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Hot Air Coal Stoker Furnace: Alaska, EFM, Keystoker, Yellow Flame
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Hand Fed Coal Furnace: Ford, Jensen, NYer, Van Wert,
Baseburners & Antiques: Glenwoods
Coal Size/Type: Barley, Buck, Rice ,Nut, Stove
Other Heating: Oil HWBB
Location: Central NH, Concord area

Post Sun. Sep. 23, 2012 5:28 pm

"Political correctness is a doctrine, fostered by a delusional, illogical minority, and rabidly promoted by an unscrupulous mainstream media, which holds forth the proposition that it is entirely possible to pick up a 'piece of human solid waste' by the clean end." More true today....


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VigIIPeaBurner
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Hot Air Coal Stoker Furnace: Keystoker Koker
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Other Heating: #2 Oil Furnace
Location: Pequest River Valley, Warren Co NJ

Post Sun. Sep. 23, 2012 6:35 pm

By all means, a properly sized masonry chimney is the best choice if it fits the location of your stove. I've had both and the masonry chimney at my old house used for wood was a creosote maker, located on the north side near trees, it ran cold. I wouldn't go so far to sat that stainless is a waste. Moisture is a killer for stainless so if your installation will be in a dry location, it should last. In my first floor location, I couldn't use a masonry chimney so I went with stainless. It's always dry, never too humid and never damp like a below grade installation can be. The set up is entering its 13th season with all the original parts still in place and as sound as they were when installed. Concern yourself with moisture if you look at stainless.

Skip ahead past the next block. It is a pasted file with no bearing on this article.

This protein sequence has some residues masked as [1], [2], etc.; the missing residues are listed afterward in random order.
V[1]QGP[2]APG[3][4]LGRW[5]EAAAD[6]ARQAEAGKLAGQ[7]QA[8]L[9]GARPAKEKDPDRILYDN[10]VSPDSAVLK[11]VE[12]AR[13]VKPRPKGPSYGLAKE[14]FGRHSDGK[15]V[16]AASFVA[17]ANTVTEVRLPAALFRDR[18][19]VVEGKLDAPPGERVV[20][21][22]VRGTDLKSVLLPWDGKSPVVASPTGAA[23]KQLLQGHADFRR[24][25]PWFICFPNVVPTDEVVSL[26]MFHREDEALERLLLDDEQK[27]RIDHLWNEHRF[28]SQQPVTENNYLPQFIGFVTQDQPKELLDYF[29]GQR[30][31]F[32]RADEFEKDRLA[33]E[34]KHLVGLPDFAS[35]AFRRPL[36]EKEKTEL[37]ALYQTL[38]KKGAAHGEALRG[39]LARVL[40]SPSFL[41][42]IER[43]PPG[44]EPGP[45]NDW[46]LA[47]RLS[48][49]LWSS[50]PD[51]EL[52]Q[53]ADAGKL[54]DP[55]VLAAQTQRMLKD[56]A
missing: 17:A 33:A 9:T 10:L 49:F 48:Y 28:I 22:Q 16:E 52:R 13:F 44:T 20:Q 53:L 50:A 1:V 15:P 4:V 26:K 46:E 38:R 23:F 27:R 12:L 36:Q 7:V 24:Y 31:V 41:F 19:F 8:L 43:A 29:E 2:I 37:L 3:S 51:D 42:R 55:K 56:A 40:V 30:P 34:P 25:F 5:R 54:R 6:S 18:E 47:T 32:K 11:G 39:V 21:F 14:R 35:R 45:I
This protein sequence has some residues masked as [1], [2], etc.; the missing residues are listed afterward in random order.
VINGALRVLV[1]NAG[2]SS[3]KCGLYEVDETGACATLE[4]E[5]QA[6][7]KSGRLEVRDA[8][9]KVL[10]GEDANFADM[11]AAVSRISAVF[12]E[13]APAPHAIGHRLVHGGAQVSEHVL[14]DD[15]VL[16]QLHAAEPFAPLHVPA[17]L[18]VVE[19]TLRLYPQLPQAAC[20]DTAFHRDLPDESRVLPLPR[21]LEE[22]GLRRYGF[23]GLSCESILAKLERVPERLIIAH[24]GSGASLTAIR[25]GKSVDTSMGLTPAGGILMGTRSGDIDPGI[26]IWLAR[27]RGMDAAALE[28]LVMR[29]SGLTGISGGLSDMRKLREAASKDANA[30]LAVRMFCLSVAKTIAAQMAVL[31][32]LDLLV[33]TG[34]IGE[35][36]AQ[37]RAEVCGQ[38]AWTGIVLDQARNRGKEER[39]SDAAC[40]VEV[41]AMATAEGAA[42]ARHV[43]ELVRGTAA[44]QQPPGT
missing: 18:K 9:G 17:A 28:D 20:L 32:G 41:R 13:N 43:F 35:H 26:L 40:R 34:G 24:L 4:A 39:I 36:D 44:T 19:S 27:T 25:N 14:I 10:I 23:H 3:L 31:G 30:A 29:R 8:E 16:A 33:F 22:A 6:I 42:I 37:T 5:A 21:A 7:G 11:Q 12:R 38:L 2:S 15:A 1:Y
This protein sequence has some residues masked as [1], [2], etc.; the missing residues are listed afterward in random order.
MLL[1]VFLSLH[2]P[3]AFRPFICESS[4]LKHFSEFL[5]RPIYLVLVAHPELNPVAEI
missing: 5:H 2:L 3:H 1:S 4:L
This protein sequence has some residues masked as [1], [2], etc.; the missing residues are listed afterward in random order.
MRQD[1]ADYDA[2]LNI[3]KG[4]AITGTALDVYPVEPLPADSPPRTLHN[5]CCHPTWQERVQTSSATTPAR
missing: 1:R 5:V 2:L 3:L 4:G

3 Videos: Chavez can shov(el) it . . . & he's @ it full time now!

Den034071
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Hand Fed Coal Stove: Hitzer, 3095

Post Sun. Sep. 23, 2012 6:50 pm

c Pm me im a mason Den034071 sonday Jack
Jack from Lehigh Valley

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Wiz
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Post Sat. Sep. 29, 2012 7:52 am

I was going to go stainless chimney, until many have warn be about it. I figure it was cheaper then mason and wouldn't be a issue. I'm so glad to have listen to everyone and went to mason chimney. Cost was cheaper then SS and also I'll never be replacing chimney do to rot. :D
Randy
If you have time to make a post looking for free advice, then show some appreciation and say thank you.


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Berlin
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Hot Air Coal Stoker Furnace: Will-Burt Combustioneer 77B
Coal Size/Type: Ohio BITUMINOUS pea stoker coal
Location: Buffalo/Adirondacks, NY